A good map is a beautiful thing. It presents complex data and ideas in informative and commutative ways. If done well, the user of a map should be able to gain insight where data alone may not have provided it. Hence, the power of representative and artistic graphic expression.
Frequently lost however in a simple map, intentionally or not, is the intricacy of the data and processes. While subscribing to and representing Saint-Exupery’s principle of perfection coming not from adding more but when there is nothing left to take away, or Japanese iki philosophies of direct and simple designs, it is important to additionally understand and recognize the core or basis of a graphic. Generally, the substance under the surface is what gives value beyond aesthetics.
Take for example the map above. I call it a map because it is geo-spatially explicit, however it may be more correct to refer to it as a diagrammatic or graphic representation, given there are no topographic or physical features shown. The reason I refer to it as a map is that all of those features (topographic, physical, geomorphic, etc.) were used in its creation. They are there, just represented differently.
At first glance, the map shows forest carbon displayed by vegetative covertype on a series of inventory points. The size of the circle indicates the amount of forest carbon in metric tons of carbon dioxide equivalency per acre (MtCO2e/ac) as derived from an inventory, and the color indicates the forest vegetative community. This representation allows the user to make inferences and gain insight regarding amount and distribution of covertypes and carbon sequestration. However, with a little additional knowledge as to how these forest covertypes were derived, further insights can be gained. Hidden in these covertypes is the complexity of the map.
The area was stratified into forest covertypes through geomorphic analysis and applying probable vegetative communities. A geomorphic approach was used given the strong correlation between landscape features and vegetative covertypes. This relationship has been well documented in scientific literature, with some such as Baily stating in 1987, “… landform provides the best means of identifying local ecosystems.” He further explained, “At the micro-scale, such patterns can be divided topographically into slope and aspects units that are relatively consistent to soil moisture regime, soil temperature regime and plat association, i.e. the homogeneous ‘site’.” Others, such as Abella concluded additionally, “Geomorphology is a dominant structuring variable affecting ecosystem distribution…” Therefore, this type of analysis provides an effective tool in ecosystem classification based on physical landscape characteristics.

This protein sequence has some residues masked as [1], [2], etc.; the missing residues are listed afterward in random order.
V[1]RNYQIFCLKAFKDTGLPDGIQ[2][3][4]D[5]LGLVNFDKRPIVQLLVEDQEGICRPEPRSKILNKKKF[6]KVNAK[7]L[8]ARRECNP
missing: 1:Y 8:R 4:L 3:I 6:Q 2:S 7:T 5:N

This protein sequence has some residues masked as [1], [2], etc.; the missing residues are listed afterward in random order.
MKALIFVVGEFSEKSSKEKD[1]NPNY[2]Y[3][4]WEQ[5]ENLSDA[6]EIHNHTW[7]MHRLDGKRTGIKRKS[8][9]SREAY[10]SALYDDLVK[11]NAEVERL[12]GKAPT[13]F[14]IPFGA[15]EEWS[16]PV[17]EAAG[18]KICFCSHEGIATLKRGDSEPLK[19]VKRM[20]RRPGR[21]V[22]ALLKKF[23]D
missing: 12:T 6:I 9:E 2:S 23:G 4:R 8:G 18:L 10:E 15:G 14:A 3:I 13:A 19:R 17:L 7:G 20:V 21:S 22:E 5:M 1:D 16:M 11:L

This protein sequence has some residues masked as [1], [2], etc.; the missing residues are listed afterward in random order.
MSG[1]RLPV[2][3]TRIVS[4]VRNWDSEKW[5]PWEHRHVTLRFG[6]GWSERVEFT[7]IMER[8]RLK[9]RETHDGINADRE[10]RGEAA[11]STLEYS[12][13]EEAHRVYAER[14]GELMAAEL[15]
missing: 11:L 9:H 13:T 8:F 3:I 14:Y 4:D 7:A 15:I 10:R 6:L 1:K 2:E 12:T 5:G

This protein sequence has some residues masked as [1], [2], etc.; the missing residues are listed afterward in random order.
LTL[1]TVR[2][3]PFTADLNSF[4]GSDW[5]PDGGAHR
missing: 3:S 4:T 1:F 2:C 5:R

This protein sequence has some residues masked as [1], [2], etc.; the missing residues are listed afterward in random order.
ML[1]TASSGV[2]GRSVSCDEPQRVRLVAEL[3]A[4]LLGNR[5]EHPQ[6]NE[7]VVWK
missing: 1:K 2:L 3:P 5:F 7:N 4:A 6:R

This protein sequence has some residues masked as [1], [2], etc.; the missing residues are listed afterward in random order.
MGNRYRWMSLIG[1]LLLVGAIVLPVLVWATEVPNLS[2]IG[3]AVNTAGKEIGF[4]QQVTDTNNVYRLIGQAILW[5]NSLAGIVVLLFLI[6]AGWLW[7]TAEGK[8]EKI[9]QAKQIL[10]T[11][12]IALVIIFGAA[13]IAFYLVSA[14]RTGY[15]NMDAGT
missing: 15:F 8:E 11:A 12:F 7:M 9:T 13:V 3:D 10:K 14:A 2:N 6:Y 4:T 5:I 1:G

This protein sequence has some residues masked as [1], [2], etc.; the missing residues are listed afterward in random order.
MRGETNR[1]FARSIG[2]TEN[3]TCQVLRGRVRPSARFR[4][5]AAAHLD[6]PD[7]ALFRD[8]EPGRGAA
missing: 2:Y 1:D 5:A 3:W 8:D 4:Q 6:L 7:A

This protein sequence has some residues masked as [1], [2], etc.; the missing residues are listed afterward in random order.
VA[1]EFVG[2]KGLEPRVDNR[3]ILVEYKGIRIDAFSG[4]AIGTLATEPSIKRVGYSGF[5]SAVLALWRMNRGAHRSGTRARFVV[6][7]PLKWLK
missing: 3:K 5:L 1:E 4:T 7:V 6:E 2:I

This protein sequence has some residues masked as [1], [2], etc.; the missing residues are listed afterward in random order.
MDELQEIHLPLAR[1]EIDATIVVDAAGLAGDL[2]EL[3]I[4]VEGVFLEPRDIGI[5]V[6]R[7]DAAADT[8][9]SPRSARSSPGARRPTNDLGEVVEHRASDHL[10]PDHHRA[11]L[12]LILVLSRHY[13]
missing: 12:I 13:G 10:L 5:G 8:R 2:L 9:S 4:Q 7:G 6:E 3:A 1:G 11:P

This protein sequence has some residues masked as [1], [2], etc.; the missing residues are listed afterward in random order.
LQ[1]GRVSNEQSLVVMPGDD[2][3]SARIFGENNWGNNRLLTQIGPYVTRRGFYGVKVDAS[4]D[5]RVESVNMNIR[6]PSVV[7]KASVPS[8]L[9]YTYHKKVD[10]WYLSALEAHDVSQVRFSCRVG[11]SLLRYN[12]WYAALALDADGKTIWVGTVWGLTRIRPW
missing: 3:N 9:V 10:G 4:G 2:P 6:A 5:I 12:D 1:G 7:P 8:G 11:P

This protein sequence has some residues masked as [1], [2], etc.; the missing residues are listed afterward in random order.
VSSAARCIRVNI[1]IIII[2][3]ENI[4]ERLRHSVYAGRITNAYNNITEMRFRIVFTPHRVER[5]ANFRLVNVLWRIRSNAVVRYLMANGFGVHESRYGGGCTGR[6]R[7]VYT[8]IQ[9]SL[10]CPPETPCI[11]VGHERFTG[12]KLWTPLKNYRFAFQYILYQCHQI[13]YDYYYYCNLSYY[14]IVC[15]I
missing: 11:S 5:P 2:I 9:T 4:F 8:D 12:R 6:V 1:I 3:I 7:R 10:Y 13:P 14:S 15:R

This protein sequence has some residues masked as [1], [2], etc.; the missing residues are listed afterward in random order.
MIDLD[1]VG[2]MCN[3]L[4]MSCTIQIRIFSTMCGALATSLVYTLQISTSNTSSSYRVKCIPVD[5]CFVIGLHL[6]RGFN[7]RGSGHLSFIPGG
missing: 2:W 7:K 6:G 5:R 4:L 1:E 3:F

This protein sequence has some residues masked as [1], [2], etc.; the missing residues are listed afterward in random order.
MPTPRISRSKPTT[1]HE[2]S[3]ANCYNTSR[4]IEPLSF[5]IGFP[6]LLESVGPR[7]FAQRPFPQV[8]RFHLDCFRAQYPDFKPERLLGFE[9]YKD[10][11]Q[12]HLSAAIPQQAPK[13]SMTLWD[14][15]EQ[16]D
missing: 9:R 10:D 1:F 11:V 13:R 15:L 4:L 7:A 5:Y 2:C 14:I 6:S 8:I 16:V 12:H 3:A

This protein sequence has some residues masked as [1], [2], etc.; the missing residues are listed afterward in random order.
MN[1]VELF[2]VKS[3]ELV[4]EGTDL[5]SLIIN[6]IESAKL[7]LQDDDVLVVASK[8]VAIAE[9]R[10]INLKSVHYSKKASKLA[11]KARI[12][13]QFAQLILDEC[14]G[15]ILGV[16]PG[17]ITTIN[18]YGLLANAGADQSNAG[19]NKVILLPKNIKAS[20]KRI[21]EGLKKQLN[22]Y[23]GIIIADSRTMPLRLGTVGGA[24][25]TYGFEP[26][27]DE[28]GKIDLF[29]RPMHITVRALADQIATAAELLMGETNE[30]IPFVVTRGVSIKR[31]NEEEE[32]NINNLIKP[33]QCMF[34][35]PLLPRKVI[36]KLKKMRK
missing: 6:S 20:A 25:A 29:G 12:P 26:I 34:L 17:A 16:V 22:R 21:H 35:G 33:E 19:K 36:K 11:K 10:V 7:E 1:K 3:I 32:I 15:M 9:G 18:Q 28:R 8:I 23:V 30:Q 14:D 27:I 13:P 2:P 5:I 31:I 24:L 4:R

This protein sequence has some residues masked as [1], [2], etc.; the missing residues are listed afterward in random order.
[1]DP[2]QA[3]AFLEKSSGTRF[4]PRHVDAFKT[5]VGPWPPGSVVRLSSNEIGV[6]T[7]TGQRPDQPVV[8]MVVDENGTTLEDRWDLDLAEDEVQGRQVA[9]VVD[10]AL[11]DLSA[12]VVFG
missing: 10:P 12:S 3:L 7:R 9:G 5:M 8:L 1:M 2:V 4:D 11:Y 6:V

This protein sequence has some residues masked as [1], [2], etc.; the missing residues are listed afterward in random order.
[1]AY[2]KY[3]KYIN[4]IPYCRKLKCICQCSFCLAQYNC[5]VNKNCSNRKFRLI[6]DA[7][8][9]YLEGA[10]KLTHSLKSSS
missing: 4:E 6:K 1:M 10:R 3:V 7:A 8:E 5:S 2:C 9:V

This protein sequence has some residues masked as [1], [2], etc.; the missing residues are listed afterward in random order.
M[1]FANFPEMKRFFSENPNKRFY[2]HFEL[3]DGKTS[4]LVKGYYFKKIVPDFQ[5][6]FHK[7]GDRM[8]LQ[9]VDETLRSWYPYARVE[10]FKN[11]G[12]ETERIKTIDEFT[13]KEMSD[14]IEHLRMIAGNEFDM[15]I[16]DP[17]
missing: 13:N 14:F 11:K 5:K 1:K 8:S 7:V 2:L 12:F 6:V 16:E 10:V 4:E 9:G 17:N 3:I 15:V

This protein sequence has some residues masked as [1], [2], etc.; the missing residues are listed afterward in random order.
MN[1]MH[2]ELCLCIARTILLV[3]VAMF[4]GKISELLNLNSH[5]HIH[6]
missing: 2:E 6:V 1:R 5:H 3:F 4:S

The variables of interest affecting covertype that were analyzed in developing this map included aspect, slope position, and landform features such as ridge-tops and drains. To analyze these features through a GIS, a Triangulated Irregular Network, or TIN, was derived from a Digital Elevation Model (DEM). This provided a vector-based representation of irregularly distributed nodes containing three-dimensional coordinates arranged in non-overlapping triangles. These nodes were queried and symbolized for the specified variables that influence vegetative covertype. Additionally, a flow accumulation analysis was applied to the TIN to determine other important variables such as slope position and landform features including ridge-tops and lower slopes. Upper slopes and ridge-tops were qualified as those with little or no moisture accretion, while conversely lower slopes and drains were those with higher moisture accretion. Lastly, buffers were created around all perennial and intermittent stream polylines representing those lower slope and drain forest types. These various physical, geomorphic, and site characteristics, plus their surrounding computations, allowed forest covertypes to be inferred.
I bring this all forward not to describe methods of identifying covertypes– nothing here is unique. It is intended to demonstrate that underlying a simple graphic representation, complex data and processes provide the basis for a scientific expression. In tying back to the ideals of Japanese art and aesthetics, here is beauty and the appeal – taking the complex and making it simple, only to see the simple and recognize the complex.
Be mindful of the ‘simple’ and seek to understand its complexity – not just in maps.
UPDATE: This article is featured in the January issue of the Society of American Foresters publication, The Forestry Source. See here.
 See for example: Bolstad, et al. 1998. Predicting Southern Appalachian overstory vegetation with digital terrain data. Landscape Ecology 13: 271-283.;
Bowman, I. 1911. Forest Physiography. New York, NY: John Wiley and Sons;
McNab, WH, Et al. 1999. An unconventional approach to ecosystem unit classification in western North Carolina, USA. Forest Ecology and Management, 114: 405-420.;
Whittaker, RH. 1956. Vegetation of the Great Smoky Mountains. Ecological Monographs, 26: 1-80.;
Whittaker, RH. 1966. Forest dimensions and production in the Great Smoky Mountains. Ecology, 47: 103-121.
 Bailey, RG. 1987. Suggested hierarchy of criteria for multi-scale ecosystem mapping. Landscape Urban Planner, 14: 313-319.
 Abella, SR. 2003. Quantifying ecosystem geomorphology of the southern Appalachian Mountains. Physical Geography, 24 (6): 488-501.